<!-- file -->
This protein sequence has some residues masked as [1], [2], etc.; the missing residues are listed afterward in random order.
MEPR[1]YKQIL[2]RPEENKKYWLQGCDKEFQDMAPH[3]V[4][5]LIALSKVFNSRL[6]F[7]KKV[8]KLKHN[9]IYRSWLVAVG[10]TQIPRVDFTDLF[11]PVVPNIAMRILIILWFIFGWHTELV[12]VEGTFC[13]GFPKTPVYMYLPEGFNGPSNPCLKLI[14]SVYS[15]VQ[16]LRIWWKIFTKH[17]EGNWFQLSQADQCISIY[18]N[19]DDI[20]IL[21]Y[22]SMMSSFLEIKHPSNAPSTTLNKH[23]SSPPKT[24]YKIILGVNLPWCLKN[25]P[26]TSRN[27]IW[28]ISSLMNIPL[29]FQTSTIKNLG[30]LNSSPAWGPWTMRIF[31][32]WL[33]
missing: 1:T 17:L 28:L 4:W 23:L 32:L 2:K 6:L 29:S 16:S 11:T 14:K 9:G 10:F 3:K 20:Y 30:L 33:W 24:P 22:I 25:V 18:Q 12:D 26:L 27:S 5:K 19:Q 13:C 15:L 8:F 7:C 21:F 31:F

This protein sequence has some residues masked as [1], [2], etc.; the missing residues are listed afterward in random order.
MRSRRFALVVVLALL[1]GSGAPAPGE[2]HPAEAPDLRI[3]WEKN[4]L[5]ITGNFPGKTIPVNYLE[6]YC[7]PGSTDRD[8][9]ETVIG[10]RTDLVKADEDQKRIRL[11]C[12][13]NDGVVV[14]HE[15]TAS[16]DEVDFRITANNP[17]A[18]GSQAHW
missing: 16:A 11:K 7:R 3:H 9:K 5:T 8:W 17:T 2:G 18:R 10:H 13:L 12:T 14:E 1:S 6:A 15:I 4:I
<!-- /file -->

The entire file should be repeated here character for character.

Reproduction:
This protein sequence has some residues masked as [1], [2], etc.; the missing residues are listed afterward in random order.
MEPR[1]YKQIL[2]RPEENKKYWLQGCDKEFQDMAPH[3]V[4][5]LIALSKVFNSRL[6]F[7]KKV[8]KLKHN[9]IYRSWLVAVG[10]TQIPRVDFTDLF[11]PVVPNIAMRILIILWFIFGWHTELV[12]VEGTFC[13]GFPKTPVYMYLPEGFNGPSNPCLKLI[14]SVYS[15]VQ[16]LRIWWKIFTKH[17]EGNWFQLSQADQCISIY[18]N[19]DDI[20]IL[21]Y[22]SMMSSFLEIKHPSNAPSTTLNKH[23]SSPPKT[24]YKIILGVNLPWCLKN[25]P[26]TSRN[27]IW[28]ISSLMNIPL[29]FQTSTIKNLG[30]LNSSPAWGPWTMRIF[31][32]WL[33]
missing: 1:T 17:L 28:L 4:W 23:L 32:L 2:K 6:L 29:S 16:S 11:T 14:K 9:G 10:F 3:K 20:Y 30:L 33:W 24:P 22:I 25:V 18:Q 12:D 26:L 27:S 5:K 19:Q 13:C 15:L 8:F 7:C 21:F 31:F

This protein sequence has some residues masked as [1], [2], etc.; the missing residues are listed afterward in random order.
MRSRRFALVVVLALL[1]GSGAPAPGE[2]HPAEAPDLRI[3]WEKN[4]L[5]ITGNFPGKTIPVNYLE[6]YC[7]PGSTDRD[8][9]ETVIG[10]RTDLVKADEDQKRIRL[11]C[12][13]NDGVVV[14]HE[15]TAS[16]DEVDFRITANNP[17]A[18]GSQAHW
missing: 16:A 11:K 7:R 3:H 9:K 5:T 8:W 17:T 2:G 18:R 10:H 13:L 12:T 14:E 1:S 6:A 15:I 4:I